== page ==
Social Statics

"Social Statics, or The Conditions essential to Happiness specified, and the First of them Developed" is an 1851 book by the British economist Herbert Spencer. In it he uses the term "fitness" in applying his ideas of Lamarckian evolution to society, saying for example that "It is clear that any being whose constitution is to be moulded into fitness for new conditions of existence must be placed under those conditions. Or, putting the proposition specifically — it is clear that man can become adapted to the social state, only by being retained in the social state. This granted, it follows that as man has been, and is still, deficient in those feelings which, by dictating just conduct, prevent the perpetual antagonism of individuals and their consequent disunion, some artificial agency is required by which their union may be maintained. Only by the process of adaptation itself can be produced that character which makes social equilibrium spontaneous."

Despite it commonly being attributed to this book, it was not until his "Principles of Biology" of 1864 that Spencer coined the phrase "survival of the fittest" that he would later apply to economics as well as biology. This was a key tenet of so-called Social Darwinism.

The book was published by John Chapman of London.

Judicial Commentary

In "Lochner v. New York," Justice Holmes, arguing that the Due Process Clause of the Fourteenth Amendment to the United States Constitution did not require state legislation to comply with a particular economic theory, famously wrote: "The Fourteenth Amendment does not enact Mr. Herbert Spencer's Social Statics." As it happened, Holmes was an admirer of the book and had a copy in his library.

External links

* [http://oll.libertyfund.org/Texts/LFBooks/Spencer0236/SocialStatics/0331_Bk.html online copy]


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Look at other dictionaries:

  • Social statics — Statics Stat ics ( [i^]ks), n. [Cf. F. statique, Gr. statikh the art of weighing, fr. statiko s. See {Static}.] That branch of mechanics which treats of the equilibrium of forces, or relates to bodies as held at rest by the forces acting on them; …   The Collaborative International Dictionary of English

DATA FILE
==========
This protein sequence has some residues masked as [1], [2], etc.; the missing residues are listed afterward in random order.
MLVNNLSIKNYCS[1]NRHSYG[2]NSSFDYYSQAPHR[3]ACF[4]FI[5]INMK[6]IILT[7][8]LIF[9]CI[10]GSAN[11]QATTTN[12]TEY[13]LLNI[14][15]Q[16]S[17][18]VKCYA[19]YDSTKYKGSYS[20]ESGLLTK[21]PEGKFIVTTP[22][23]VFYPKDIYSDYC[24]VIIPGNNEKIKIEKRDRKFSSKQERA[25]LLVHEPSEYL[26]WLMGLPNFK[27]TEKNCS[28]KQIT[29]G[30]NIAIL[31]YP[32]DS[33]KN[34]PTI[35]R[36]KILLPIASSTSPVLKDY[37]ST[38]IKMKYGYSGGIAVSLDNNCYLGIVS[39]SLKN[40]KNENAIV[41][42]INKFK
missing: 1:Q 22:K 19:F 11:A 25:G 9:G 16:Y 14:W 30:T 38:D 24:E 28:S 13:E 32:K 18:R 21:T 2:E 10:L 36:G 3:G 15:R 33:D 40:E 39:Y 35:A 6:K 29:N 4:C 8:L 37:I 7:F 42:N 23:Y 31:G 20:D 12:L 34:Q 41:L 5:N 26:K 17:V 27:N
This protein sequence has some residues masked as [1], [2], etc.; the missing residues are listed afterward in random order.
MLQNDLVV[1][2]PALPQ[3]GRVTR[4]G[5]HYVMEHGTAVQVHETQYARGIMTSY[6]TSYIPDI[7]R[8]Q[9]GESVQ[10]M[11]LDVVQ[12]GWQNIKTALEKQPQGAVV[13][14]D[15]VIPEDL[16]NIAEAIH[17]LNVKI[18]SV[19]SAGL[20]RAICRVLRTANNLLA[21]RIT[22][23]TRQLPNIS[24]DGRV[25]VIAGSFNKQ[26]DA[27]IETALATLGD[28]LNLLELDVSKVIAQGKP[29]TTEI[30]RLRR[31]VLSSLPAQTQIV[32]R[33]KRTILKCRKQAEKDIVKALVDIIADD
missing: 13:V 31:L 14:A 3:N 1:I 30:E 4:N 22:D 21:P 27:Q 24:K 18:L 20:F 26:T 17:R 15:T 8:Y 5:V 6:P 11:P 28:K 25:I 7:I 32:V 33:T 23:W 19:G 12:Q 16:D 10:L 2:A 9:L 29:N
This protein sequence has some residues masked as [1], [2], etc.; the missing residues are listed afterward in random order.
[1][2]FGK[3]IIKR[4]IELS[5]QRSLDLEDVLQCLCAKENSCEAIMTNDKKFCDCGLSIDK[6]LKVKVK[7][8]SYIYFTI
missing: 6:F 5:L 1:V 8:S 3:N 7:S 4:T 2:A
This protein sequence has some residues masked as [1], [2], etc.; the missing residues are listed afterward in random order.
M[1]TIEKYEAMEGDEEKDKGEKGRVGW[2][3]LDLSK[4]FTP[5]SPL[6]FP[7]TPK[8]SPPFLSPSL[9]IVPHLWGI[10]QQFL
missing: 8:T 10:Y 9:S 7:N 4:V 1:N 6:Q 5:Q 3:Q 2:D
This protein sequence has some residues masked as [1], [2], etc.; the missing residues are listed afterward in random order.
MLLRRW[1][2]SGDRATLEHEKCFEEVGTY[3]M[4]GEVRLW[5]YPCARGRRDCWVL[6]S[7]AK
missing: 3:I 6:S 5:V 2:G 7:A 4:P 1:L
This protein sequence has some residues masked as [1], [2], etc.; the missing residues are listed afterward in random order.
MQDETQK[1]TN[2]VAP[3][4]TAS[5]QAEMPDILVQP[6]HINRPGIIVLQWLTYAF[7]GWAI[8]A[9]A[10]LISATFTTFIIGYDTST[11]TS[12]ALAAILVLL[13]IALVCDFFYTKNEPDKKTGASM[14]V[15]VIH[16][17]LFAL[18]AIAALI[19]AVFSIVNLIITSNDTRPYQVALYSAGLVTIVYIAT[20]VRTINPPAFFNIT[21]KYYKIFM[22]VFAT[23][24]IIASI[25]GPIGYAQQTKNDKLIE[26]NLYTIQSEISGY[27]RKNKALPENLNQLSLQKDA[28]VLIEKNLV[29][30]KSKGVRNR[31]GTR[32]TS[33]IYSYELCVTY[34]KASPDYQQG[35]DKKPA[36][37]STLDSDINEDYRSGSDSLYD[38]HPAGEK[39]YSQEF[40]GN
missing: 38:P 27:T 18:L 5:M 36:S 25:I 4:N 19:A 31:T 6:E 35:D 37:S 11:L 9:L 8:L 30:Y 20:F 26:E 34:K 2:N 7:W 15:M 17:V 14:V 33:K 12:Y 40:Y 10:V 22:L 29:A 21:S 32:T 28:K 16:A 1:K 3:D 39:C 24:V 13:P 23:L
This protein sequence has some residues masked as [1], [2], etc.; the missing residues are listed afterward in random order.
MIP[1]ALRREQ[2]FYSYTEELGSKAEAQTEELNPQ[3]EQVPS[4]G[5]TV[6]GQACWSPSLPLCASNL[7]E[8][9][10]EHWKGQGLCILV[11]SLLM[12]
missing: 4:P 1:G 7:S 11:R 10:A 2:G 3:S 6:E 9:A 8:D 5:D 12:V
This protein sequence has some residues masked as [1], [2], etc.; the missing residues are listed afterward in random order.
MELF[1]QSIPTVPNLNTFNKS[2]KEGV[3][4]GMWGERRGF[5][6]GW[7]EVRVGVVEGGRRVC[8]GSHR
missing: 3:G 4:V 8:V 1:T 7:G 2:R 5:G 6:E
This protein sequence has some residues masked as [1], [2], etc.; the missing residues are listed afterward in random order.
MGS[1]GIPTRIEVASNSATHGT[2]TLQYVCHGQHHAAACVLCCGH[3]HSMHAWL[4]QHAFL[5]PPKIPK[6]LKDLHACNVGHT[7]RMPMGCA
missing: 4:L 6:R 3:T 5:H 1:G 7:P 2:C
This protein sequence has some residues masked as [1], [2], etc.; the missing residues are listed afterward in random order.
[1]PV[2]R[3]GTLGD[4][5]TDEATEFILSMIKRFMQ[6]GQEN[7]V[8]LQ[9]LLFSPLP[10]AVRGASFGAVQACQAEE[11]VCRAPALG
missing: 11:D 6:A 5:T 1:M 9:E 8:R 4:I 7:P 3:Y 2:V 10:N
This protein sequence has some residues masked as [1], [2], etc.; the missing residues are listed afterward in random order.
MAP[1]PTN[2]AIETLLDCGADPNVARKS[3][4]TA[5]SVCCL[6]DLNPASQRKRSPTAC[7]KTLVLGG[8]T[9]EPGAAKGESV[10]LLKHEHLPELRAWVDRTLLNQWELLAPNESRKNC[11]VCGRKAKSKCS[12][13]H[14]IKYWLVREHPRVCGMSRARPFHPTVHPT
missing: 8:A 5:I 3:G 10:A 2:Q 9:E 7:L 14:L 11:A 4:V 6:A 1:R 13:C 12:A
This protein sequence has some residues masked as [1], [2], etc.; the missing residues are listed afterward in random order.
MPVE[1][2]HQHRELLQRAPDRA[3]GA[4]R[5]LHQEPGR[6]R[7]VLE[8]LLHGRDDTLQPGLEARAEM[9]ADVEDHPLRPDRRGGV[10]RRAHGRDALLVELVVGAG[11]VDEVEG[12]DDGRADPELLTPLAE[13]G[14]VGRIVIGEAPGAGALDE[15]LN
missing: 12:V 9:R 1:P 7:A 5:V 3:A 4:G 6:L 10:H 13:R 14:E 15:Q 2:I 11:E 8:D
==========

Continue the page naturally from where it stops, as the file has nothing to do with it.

• social statics — noun plural but usually singular in construction : a branch of social physics that deals with the fundamental laws of the social order and the equilibrium of forces in a stable society * * * Sociol. the study of social systems as they exist at a… …   Useful english dictionary

  • social statics — Sociol. the study of social systems as they exist at a given time. Cf. social dynamics. [1850 55] * * * …   Universalium

  • social dynamics and social statics — See Comte, Auguste …   Dictionary of sociology

  • social statics and social dynamics — See Comte, Auguste …   Dictionary of sociology

  • Statics — Stat ics ( [i^]ks), n. [Cf. F. statique, Gr. statikh the art of weighing, fr. statiko s. See {Static}.] That branch of mechanics which treats of the equilibrium of forces, or relates to bodies as held at rest by the forces acting on them;… …   The Collaborative International Dictionary of English

  • social dynamics — noun plural but often singular in construction : a branch of social physics that deals with the laws, forces, and phenomena of change in society * * * Sociol. the study of social processes, esp. social change. Cf. social statics. [1835 45] …   Useful english dictionary

  • social physics — noun plural but usually singular in construction 1. : the science of social phenomena subject to invariable natural laws compare social dynamics, social statics 2. : the quantitative study of human society : social statistics …   Useful english dictionary

  • social dynamics — Sociol. the study of social processes, esp. social change. Cf. social statics. [1835 45] * * * …   Universalium

  • social science — social scientist. 1. the study of society and social behavior. 2. a science or field of study, as history, economics, etc., dealing with an aspect of society or forms of social activity. [1775 85] * * * Any discipline or branch of science that… …   Universalium


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